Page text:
Tyre Pressure FAQ's

Should front tyres have higher pressure than rear tyres?

Correct tyre pressure is essential for safety and optimum performance when driving. Tyres are the only parts of your vehicle in contact with the road, and the pressurised air inside them carries the entire weight of the vehicle.

Many motorists wonder if the front tyre pressure should be higher than the rear pressure. Whilst higher tyre pressure on front tyres may be recommended for certain models to allow for the engine weight, it’s also true that other cars require the same pressure across all four tyres. The truth is there isn’t one answer – it varies depending on your manufacturer specifications.

To know whether your vehicle needs higher pressure in the front tyres, it is always best to consult your manufacturer handbook. They've used advanced engineering to create a unique vehicle model and every detail matters—including the recommended tyre pressure. For full details of the problems excessive tyre pressure can cause, check out our article on the effects of overinflated tyres

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Is tyre pressure checked at an MOT?

While the actual tyre pressure is not checked as part of an MOT test, a faulty Tyre Pressure Monitoring System (TPMS) will result in an MOT failure.

Like any electronic system, the TPMS can experience failures for various reasons. Common causes include battery depletion in the tyre pressure sensors, or the valve sensors becoming damaged or corroded over time.

For more information on the TPMS, read: What is a TPMS?

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Does tyre pressure affect fuel consumption?

Yes, the pressure of your tyres can make a difference to your fuel consumption. Keeping your tyres at the recommended pressure is one of the most effective ways to reduce everyday fuel expenditure.

At a time when the cost of living keeps rising to new heights, anything that can help to reduce bills is worth exploring. So, here's our quick Halfords guide to the link between tyre pressure and fuel efficiency.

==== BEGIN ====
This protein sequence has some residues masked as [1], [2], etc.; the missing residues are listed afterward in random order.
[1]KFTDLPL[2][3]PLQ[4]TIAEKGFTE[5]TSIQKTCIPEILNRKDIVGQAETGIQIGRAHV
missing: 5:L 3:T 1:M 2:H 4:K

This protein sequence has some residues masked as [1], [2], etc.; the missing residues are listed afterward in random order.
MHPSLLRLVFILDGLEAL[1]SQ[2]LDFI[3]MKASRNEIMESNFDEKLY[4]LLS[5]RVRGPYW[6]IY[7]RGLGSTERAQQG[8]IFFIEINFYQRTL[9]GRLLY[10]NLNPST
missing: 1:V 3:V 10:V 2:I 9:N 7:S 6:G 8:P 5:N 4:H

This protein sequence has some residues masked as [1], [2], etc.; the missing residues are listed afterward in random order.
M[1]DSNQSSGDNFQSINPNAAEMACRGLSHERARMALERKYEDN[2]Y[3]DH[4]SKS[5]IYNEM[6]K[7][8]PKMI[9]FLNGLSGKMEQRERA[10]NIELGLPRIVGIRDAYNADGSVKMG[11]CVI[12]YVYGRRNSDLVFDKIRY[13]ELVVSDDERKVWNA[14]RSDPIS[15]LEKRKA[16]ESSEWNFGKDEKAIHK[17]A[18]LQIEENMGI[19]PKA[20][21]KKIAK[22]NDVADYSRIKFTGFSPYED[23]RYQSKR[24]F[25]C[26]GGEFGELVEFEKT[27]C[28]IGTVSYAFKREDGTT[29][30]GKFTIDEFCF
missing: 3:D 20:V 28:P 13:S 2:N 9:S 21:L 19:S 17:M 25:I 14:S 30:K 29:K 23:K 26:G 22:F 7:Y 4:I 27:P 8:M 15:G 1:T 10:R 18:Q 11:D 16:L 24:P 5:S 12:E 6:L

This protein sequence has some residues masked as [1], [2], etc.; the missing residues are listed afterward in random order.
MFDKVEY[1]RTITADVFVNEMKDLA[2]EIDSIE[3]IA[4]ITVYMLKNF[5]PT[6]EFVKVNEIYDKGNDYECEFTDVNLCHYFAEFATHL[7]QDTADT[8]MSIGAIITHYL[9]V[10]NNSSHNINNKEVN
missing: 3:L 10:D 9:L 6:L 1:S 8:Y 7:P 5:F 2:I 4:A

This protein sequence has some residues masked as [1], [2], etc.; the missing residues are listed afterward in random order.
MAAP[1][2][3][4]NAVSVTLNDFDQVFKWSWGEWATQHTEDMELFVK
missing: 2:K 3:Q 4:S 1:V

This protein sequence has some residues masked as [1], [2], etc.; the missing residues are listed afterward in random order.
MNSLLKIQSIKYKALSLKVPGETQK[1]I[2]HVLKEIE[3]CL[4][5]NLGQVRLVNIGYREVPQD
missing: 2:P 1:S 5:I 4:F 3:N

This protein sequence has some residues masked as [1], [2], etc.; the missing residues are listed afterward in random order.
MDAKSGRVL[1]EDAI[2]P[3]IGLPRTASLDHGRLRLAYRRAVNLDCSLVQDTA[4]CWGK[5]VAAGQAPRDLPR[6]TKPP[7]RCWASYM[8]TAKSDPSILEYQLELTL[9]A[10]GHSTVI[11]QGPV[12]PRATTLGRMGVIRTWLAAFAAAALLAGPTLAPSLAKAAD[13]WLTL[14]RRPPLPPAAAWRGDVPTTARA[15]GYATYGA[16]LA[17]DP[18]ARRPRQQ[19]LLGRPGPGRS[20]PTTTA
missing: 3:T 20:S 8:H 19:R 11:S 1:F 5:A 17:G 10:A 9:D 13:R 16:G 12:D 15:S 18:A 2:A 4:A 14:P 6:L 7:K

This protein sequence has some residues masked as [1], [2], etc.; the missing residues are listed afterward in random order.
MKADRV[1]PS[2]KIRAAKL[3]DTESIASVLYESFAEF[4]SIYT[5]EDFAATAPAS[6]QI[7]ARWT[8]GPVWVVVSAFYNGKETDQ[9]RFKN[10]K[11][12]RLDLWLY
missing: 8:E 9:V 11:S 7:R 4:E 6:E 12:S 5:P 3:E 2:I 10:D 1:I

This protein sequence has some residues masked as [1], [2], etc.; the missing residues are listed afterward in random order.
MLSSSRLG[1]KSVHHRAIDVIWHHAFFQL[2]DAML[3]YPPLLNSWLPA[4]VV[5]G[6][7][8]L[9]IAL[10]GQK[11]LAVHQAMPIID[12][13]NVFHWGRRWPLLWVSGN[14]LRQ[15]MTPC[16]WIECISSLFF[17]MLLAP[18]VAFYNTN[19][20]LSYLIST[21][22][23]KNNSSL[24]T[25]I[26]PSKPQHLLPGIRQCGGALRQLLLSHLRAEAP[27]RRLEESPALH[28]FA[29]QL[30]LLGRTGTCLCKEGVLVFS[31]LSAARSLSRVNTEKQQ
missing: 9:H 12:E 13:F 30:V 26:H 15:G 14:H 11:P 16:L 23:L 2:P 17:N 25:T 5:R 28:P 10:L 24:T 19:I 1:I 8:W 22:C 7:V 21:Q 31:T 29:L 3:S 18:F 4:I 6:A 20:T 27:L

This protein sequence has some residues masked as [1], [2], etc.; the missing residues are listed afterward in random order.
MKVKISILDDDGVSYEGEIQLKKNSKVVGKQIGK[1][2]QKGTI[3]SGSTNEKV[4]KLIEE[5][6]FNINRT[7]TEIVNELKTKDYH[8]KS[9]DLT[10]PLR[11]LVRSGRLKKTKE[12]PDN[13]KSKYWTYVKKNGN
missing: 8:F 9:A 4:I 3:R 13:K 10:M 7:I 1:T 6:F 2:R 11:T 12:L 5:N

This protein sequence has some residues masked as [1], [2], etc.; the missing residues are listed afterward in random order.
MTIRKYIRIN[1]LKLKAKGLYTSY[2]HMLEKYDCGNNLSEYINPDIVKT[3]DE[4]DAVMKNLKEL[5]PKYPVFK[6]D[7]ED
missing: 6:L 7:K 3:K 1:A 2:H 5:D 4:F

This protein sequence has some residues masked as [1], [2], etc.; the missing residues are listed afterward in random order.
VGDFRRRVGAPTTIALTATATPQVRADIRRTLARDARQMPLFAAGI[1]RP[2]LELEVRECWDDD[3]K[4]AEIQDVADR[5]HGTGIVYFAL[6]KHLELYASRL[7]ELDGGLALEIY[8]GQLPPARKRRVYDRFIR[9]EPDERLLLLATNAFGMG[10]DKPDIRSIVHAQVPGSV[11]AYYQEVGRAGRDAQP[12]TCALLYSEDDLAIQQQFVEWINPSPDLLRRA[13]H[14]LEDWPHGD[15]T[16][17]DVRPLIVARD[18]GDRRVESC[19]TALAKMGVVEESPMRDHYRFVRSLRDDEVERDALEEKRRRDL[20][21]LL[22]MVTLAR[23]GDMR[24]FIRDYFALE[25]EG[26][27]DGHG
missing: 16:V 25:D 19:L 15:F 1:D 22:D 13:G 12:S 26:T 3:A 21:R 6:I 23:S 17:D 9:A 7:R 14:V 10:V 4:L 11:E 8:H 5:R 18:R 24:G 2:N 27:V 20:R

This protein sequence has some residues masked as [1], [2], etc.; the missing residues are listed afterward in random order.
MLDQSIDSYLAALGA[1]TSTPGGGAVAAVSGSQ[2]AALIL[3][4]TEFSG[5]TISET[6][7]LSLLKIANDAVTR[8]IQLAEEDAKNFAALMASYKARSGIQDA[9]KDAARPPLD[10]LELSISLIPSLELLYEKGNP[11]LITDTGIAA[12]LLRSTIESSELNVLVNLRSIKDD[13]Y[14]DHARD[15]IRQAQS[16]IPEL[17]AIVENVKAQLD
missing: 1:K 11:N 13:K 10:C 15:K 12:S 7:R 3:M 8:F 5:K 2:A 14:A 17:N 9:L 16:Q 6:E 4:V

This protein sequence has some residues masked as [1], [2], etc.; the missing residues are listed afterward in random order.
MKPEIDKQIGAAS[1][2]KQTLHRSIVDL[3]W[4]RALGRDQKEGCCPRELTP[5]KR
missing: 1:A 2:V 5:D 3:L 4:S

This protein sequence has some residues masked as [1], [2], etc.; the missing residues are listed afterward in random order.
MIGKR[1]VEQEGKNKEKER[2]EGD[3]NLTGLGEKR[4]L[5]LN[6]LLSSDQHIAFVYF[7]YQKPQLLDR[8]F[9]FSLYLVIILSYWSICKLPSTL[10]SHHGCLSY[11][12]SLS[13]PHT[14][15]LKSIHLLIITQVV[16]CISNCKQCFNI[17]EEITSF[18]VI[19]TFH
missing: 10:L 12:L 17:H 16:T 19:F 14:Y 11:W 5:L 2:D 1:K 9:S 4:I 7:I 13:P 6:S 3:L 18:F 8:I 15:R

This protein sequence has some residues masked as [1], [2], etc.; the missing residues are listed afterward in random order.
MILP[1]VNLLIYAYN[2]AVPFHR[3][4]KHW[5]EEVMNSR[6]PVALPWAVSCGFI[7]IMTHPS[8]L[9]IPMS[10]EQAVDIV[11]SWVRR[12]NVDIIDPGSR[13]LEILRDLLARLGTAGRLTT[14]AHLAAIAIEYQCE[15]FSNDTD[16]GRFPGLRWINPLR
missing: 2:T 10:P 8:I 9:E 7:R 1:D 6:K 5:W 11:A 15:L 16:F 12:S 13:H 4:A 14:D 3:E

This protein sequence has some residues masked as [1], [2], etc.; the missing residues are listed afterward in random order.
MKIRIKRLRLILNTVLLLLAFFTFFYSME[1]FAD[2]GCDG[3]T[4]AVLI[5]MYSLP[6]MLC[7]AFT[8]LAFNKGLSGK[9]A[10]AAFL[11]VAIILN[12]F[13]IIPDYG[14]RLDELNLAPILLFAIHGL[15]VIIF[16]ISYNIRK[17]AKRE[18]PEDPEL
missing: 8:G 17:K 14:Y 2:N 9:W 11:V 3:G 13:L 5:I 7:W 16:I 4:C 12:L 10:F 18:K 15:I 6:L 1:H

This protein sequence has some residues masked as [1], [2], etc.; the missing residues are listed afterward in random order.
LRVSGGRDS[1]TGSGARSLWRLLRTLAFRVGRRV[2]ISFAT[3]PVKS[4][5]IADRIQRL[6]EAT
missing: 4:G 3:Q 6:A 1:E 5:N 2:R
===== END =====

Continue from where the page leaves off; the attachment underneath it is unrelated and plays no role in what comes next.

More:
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Can tyre pressure sensors be turned off?

Tyre pressure sensors are part of the tyre pressure monitoring systems (TPMS), which check the pressure of your tyres and alert you if your tyres fall below the recommended level.

It is not recommended to disable a TPMS, as they’re designed to protect your safety on the roads.

If your TMPS warning light is flashing, the first thing to do is check your tyre pressure. If you’ve checked tyre pressure, inflated your tyres to the correct specification and the warning light still won’t switch off, there could be a fault with your vehicle's TPMS.

Sometimes, the warning light comes on even if your tyres are fine—a faulty TPMS or a drastic temperature change could trigger this. Typically, you can work out if it’s a fault or if your tyres need air by the light that appears on the dashboard.

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Do run flat tyres need higher pressure?

Run flats are designed to support cars in the event of a puncture, so you can continue driving safely to your home or nearest garage to have the tyre replaced. Run flat tyres have a reinforced outer shell which enables the tyre to maintain the rubber shape even without air. This allows you to keep driving for around 50 miles.

As with conventional tyres, run flats rely on the Tyre Pressure Monitoring System (TPMS) to alert you of a puncture. The tyre pressure warning light usually appears illuminated on your dashboard if there’s a puncture or you have low air pressure. However, you should still pay attention to your tyres and regularly check that they’re in good working order. This includes checking for wear and tear, punctures, and air pressure.

Does tyre pressure affect ABS?

If your car travels at speed and you brake hard, the wheels may lock. This can cause the wheels to lose traction. As a result, you may lose control of your vehicle. Anti-lock braking systems (ABS) make this less likely to happen.

It is not recommended to disable a TPMS, as they’re designed to protect your safety on the roads.

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Does changing a tyre affect the pressure sensors (TPMS)?

Changing a tyre can affect the pressure of your tyre pressure monitoring system (TPMS). Whether it does often depends on the condition of your existing sensors and the type of TPMS you have in your vehicle. Read on to learn about the two main types.

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Do XL tyres need higher pressure?

XL tyres carry additional heavy load on vehicles, such as additional passengers and baggage. They’re usually fitted to large vehicles, including SUVs, people carriers, and 4X4s. Because of the additional weight, XL tyres are much larger in size than traditional tyres, and they’re also designed with a more robust build.

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